Domestic abuse realities voiced in new campaign

  • 25 November 2012
  • From the section Scotland
Generic image of domestic abuse
Image caption Campaigners said domestic abuse was often seen as the "woman's problem"

The reasons why women may not feel able to leave a violent home is the focus of a new campaign by Scottish Women's Aid.

The awareness-raising drive aims to highlight the reality faced by domestic abuse victims and the part people around them can play in making it stop.

Manager Lily Greenan said domestic abuse was often seen as the "woman's problem", when the focus should be shifted to the perpetrator.

Clips taken from victim interviews have been released as part of the campaign.

The audio recordings, which use actors' voices, are being made available to mark International Day for the Elimination of Violence Against Women.

Four of the six recordings come from case-study interviews conducted by Professor Rachel Pain of Durham University for a report she did in conjunction with Scottish Women's Aid looking at why women find it difficult to walk away from violent relationships.

Media captionA victim of domestic abuse talks to Scottish Women's Aid about why she felt unable to leave her abuser. The audio has been released as part of a awareness-raising campaign by Scottish Women's Aid. The woman's words are spoken by an actor.

Ms Greenan said: "The clips are women's words and we're hoping that just hearing what it's like for women in that situation will have an impact much bigger than the kind of research we promote in our documents.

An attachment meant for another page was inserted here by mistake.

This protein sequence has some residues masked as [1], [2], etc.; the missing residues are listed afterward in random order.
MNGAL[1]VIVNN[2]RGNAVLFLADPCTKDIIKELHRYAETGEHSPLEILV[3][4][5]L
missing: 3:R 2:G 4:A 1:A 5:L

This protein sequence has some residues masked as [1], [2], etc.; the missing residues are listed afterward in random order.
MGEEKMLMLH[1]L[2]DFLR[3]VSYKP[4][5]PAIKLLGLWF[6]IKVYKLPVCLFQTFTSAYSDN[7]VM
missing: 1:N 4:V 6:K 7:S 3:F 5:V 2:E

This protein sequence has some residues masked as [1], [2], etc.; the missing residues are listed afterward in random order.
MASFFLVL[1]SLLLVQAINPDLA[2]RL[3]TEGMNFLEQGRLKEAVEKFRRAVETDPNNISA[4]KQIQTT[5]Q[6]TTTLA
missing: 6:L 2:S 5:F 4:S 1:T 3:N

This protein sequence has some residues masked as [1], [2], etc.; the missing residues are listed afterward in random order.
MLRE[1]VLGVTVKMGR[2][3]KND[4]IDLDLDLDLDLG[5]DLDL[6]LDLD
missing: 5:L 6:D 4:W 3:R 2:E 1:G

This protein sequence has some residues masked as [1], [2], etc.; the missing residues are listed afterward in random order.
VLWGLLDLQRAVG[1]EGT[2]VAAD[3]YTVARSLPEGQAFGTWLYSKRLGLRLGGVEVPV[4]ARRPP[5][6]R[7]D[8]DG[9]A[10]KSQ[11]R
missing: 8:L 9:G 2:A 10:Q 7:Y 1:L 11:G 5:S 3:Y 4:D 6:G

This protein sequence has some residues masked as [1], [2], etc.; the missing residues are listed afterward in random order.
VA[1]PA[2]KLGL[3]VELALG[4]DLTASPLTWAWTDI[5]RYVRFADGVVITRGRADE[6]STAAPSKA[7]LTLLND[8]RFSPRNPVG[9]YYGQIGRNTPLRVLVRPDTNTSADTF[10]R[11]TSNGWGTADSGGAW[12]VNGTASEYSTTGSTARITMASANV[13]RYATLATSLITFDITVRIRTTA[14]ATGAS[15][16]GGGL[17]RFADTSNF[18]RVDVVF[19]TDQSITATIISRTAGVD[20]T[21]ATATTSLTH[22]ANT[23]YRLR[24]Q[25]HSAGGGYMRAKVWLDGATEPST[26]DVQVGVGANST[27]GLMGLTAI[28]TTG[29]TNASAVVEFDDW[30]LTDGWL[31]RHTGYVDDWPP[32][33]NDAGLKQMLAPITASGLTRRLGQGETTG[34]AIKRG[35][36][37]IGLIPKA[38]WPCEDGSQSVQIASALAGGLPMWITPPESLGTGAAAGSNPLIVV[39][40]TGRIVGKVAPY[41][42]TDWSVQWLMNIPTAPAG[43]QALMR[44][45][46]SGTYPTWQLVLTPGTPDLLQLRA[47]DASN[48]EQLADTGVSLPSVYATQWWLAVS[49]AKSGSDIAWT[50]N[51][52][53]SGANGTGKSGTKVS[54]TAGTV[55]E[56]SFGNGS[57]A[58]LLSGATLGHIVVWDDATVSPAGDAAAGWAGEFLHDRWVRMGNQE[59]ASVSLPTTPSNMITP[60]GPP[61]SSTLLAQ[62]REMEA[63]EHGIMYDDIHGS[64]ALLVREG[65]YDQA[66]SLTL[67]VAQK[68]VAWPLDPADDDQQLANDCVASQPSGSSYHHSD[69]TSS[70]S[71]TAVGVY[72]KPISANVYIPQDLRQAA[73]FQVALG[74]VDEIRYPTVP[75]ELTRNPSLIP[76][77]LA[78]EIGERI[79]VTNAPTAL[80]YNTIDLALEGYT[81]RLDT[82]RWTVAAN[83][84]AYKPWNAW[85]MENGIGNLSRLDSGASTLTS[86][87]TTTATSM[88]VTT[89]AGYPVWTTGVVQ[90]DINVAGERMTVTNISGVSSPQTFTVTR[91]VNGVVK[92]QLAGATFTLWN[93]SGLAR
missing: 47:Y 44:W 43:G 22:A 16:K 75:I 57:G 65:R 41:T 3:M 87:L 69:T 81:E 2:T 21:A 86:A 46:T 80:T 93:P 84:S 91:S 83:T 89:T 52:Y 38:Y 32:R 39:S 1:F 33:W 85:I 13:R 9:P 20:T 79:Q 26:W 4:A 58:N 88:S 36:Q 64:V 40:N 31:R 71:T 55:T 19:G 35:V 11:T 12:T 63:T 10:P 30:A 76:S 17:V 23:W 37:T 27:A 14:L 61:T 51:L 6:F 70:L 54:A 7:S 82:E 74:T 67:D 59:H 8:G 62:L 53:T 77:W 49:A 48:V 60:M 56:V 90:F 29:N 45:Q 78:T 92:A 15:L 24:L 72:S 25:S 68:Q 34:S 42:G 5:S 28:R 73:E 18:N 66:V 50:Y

"The clips repeatedly come back to the role that fear plays in keeping them there.

"The research was called Everyday Terrorism, a phrase used by one of the women who was interviewed."

Ms Greenan said the clips all focused on what it was that meant the women did not feel able to leave.

The winter campaign will be carried out in three phases with support from the Crown Office & Procurator Fiscal Service, the Scottish Violence Reduction Unit, advocacy and support service Assist and police forces.

It is hoped the work will encourage victims to report incidents of domestic abuse in the run-up to the festive period, which Ms Greenan said was often a difficult period for victims.

"It's a sad fact that things get worse over the Christmas and New Year period," she said.

"The police statistics that were released just recently demonstrate time and again that the worst day in the year for reports of domestic abuse incidents is New Year's Day."

Solicitor General for Scotland, Lesley Thomson QC, said: "Crown Office prosecutors have been at the forefront of effecting cultural change in attitudes towards domestic abuse.

"We will continue to work with our criminal justice partners to ensure that victims of domestic abuse have confidence in the Scottish Justice System."

More on this story

Related Internet links

The BBC is not responsible for the content of external Internet sites